First Draft of Game

I have this question, but first a bit of context - recently I started to write a game.
The problem is I can’t get past the first chapter. I constantly rewrite it, change it and tweak it, hoping to get it “just right”, instead of focusing on writing the game as a whole.
This brings me to my question: What do you think is important in the first drafts of the game?
What do you upmost attention to while writing, and what you leave for later?
Just thought this might be an interesting discussion.

Ideally you would get down the core game mechanics, even if they aren’t implemented yet. Most of this could be just in your head and not on the page. This doesn’t always happen, and it’s totally fine to reimagine the game from the bottom up if you find it’s not going where you want it to. Probably best to avoid doing this too often, though. People are definitely going to lose interest if the core gameplay changes repeatedly, especially if the earlier versions piqued their interest greatly.

2 Likes

To me, first drafts are mostly for bringing the game/story into existence. To extricate the idea from my head and onto paper/screen as proof of the world that I’ve been building has come to life. So, my ultimate priority in first drafts is to get it done, then move on to other chapters so I can get to the second draft, and if I’m feeling extra perfectionist, a third draft.

Basically, I try to convey the plot/story I have in mind first. Doesn’t have to be perfect – gotta keep reminding myself that first drafts are for existing. I don’t have every little detail planned out, but I do have a general idea of what I want to happen.

Things I leave for later are the final touches, like stat-balancing and proofreading. Sometimes I even leave the opening sentence as ‘opening sentence here’ until a really good sentence hits me, usually nearing the end of the first draft, when I’ve already written quite a bit into the future.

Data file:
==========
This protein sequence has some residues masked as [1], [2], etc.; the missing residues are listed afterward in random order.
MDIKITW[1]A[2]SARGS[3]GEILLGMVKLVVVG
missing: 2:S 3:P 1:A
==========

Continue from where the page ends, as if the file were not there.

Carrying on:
I think it’s pretty normal for a lot of writers to get fixated about getting the first chapter just right and find themselves stuck in moving forward from there. I was like that too, but then I drilled the idea into my head that I’m allowed to have fun in my writing, no one’s holding a gun to my head to write, and I can always go back and fix the story later on.

I just gotta get said story to exist first.

5 Likes

The one thing I can say is IGNORE THE FIRST CHAPTER you will need to rewrite it anyway once you are further into the game. Just get it over with, then continue.

Both in books and games, the beginning needs to be very good, but it CAN’T be good until you’ve written the end (or close to) so you know what you need to have there. The first chapter will mutate endlessly as stats and ideas change, and might end up being not the first chapter at all. Retribution’s original first chapter is now well into the book.

9 Likes

That happened to me too, I already lost count of how many times I wrote the first chapter, just write it as best as you can and keep going.
I learned a lot of things later on so when I reviewed the beginning I realized that I didn’t knew a thing back then (not that I know much now either) but you’ll learn enough to see your own mistakes and obvious things you can easily improve.

1 Like

I just wanted to ask, what do you mean by “core mechanics”? Most Choice script I’ve seen seem very similiarl. Do you mean something like how in MetaHuman you can invest in different projects in between chapters? Does this really count as a mechanic? Cause I’m not sure.

I think he refers to how you have to branch the story depending on stats and variables. You can know that you have to make a branch for the player if he chooses strength as the main stat, other for magic, and another one for persuasion.
If you don’t plan that ahead you’ll have to go back and rewrite it to match the mechanics. You don’t need to code it right away if you don’t know how, but you can tag it like, strength branch, or whatever, but you’ll be following the right path, and then you’ll just have to add the coding.
I do all at the same time cause it keeps my things in order, but there’s no right or wrong way to do it, just what works for you.

1 Like

Figure out which stats you want, how they get modified (if at all), and what (generically) they are used for.

If your game is heavy romance, you probably want stats related to your relationships with specific people.

If your game is combat focused, you may want a health and damage system, or maybe you just want stat threshold success/failure.